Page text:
Scene II. Syllable 2.—The folding-doors open, and discover Mr. Verdant Green, as a sick gentleman, lying on a sofa, in a dressing-gown, with pillows under his head, and Miss Patty Honeywood in attendance upon him. A table, covered with glasses and medicine bottles, is drawn up to the sufferer's couch in an inviting manner. Miss Patty informs the sufferer that the time is come for him to take his draught. The sufferer groans in a dismal manner, and says, "Oh! is it, my dear?" She replies, "Yes! you must take it now;" and sternly pours some sherry wine out of the medicine bottle into a cup. The sufferer makes piteous faces, and exclaims, "It is so nasty, I can't take it, my love!" (It is to be observed that Mr. Verdant Green, skilfully taking advantage of the circumstance that Miss Patty Honeywood is supposed to represent the wife of the sufferer, plentifully besprinkles his conversation with endearing epithets.) When, after much persuasion and groaning, the sufferer has been induced to take his medicine, his spouse announces the arrival of the doctor; when, enter Mr. Bouncer, still floured as to his head, but wearing spectacles, a long black coat, and a shirt-frill, and having his dress otherwise altered so as to represent a medical man of the old school. The doctor asks what sort of a night his patient has had, inspects his tongue with professional gravity, feels his pulse, looks at his watch, and mysteriously shakes his head. He then commences thrusting and poking Mr. Verdant Green in various parts of his body,—after the manner of doctors with their victims, and[Pg 79] farmers with their beasts,—enquiring between each poke, "Does that hurt you?" and being answered by a convulsive "Oh!" and a groan of agony. The doctor then prescribes a draught to be taken every half-hour, with the pills and blister at bed-time; and, after covering his two fellow-actors with confusion, by observing that he leaves his patient in admirable hands, and, that in an affection of the heart, the application of lip-salve and warm treatment will give a decided tone to the system, and produce soothing and grateful emotions—takes his leave; and the folding-doors are closed on the blushes of Miss Patty Honeywood, and Mr. Verdant Green.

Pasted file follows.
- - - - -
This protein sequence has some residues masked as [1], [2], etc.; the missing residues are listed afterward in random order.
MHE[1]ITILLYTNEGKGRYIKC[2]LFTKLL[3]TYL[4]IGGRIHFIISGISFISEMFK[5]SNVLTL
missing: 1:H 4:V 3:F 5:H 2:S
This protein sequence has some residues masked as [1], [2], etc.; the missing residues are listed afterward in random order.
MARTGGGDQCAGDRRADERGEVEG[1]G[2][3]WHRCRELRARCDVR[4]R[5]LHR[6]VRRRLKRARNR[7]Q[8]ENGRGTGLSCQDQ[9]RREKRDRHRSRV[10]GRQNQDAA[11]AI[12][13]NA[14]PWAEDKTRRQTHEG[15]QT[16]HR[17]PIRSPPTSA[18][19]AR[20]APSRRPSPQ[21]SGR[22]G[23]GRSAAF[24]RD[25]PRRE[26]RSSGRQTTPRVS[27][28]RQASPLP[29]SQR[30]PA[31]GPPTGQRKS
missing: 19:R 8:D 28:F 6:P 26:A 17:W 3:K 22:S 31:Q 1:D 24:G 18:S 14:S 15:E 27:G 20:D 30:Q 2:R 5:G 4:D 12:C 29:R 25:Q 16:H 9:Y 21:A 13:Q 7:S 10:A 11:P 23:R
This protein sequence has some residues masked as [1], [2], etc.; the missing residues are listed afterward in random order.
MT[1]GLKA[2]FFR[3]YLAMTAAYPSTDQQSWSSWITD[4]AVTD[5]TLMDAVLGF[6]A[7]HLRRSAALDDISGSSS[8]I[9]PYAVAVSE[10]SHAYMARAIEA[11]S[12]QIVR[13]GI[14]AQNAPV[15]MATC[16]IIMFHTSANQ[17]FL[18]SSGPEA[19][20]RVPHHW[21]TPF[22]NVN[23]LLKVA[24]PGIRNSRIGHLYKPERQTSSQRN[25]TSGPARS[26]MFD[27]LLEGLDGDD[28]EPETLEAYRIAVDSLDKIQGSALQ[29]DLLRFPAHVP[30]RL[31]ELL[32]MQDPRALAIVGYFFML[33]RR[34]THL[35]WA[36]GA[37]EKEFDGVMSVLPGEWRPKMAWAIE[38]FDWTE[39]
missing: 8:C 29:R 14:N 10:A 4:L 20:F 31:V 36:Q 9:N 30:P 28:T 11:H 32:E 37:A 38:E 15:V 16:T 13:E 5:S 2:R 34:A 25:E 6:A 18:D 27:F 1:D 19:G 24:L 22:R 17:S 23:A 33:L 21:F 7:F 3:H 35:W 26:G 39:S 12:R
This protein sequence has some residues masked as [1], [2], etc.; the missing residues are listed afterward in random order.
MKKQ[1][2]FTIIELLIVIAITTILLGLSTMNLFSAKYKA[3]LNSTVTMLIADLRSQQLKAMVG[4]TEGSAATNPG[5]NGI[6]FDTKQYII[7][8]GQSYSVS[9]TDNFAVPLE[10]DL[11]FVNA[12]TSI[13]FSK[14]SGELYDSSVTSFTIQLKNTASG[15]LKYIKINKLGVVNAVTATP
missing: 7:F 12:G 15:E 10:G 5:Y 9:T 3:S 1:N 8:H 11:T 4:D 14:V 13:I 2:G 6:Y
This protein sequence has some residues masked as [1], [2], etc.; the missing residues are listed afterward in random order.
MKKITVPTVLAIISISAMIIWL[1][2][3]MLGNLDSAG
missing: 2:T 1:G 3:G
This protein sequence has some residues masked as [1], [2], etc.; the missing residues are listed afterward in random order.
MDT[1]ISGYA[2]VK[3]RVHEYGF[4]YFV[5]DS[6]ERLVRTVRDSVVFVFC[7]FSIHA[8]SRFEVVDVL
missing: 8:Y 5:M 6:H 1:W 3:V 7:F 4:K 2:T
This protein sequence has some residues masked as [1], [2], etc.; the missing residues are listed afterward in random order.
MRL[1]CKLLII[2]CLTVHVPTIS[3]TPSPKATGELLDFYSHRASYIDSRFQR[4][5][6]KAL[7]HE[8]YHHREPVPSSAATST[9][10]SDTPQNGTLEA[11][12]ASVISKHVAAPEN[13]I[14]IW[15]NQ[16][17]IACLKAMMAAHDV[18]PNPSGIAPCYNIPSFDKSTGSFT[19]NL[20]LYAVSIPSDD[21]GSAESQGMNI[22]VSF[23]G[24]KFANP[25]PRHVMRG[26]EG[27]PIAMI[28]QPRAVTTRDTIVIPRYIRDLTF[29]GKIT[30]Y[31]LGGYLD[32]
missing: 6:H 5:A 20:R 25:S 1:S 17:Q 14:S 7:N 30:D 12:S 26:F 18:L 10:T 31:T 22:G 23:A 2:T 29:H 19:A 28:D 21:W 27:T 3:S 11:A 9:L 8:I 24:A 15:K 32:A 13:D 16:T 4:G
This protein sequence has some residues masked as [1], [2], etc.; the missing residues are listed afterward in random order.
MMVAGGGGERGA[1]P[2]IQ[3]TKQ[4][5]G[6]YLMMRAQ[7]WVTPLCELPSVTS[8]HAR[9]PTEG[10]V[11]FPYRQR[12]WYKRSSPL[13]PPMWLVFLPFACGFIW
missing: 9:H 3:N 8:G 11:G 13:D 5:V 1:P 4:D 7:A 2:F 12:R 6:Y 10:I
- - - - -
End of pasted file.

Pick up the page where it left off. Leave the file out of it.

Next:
More applause: more agreeable conversation: more ingenious speculations. The Revd. Josiah Meek is now of opinion that the word is either "medicine" or "suffering." Miss Helen still sagely observes, "we shall see more in the next scene."

Scene III. Syllable 3.—Mr. Verdant Green discovered sitting at a table furnished with pens and ink, books, and rolls of paper. Mr. Verdant Green wears on his head a Chelsea pensioner's cocked-hat (the "property" of the Family,—as Mr. Footelights would have said), folded into a shovel shape; and is supposed to accurately represent the outside of a London[Pg 80] publisher. To him enter Mr. Bouncer—the flour off his head—coat buttoned tightly to the throat, no visible linen, and wearing in his face and appearance generally, "the garb of humility." Says the publisher "Now, sir, please to state your business, and be quick about it: I am much engaged in looking over for the press a work of a distinguished author, which I am just about to publish." Meekly replies the other, as he holds under his arm an immense paper packet: "It is about a work of my own, sir, that I have now ventured to intrude upon you. I have here, sir, a small manuscript," (producing his roll of a book), "which I am ambitious to see given to the world through the medium of your printing establishment." To him, the Publisher—"Already am I inundated with manuscripts on all possible subjects, and cannot undertake to look at any more for some time to come. What is the nature of your manuscript?" Meekly replies the other—"The theme of my work, sir, is a History of England before the Flood. The subject is both new and interesting. It is to be presumed that our beloved country existed before the Flood: if so, it must have had a history. I have therefore endeavoured to fill up what is lacking in the annals of our land, by a record of its antediluvian state, adapted to the meanest comprehension, and founded on the most baseless facts. I am desirous, sir, to see myself in print. I should like my work, sir, to appear in large letters; in very large letters, sir. Indeed, sir, it would give me joy, if you would condescend to print it altogether in capital letters: my magnum opus might then be called with truth, a capital work." To him, the Publisher—"Much certainly depends on the character of the printing." Meekly the author—"Indeed, sir, it does. A great book, sir, should be printed in great letters. If you will permit me, I will show you the size of the letters in which I should wish my book to be printed." Mr. Bouncer then points out in some books on the table, the printing he most admires; and, beseeching the Publisher to read over his manuscript, and think favourably of his History of England before the Flood, makes his bow to Mr. Verdant Green and the Chelsea pensioner's cocked hat.

More applause, and speculations. The Revd. Josiah Meek confident that he has discovered the word. It must be either "publisher" or "authorship." Miss Helen still sage.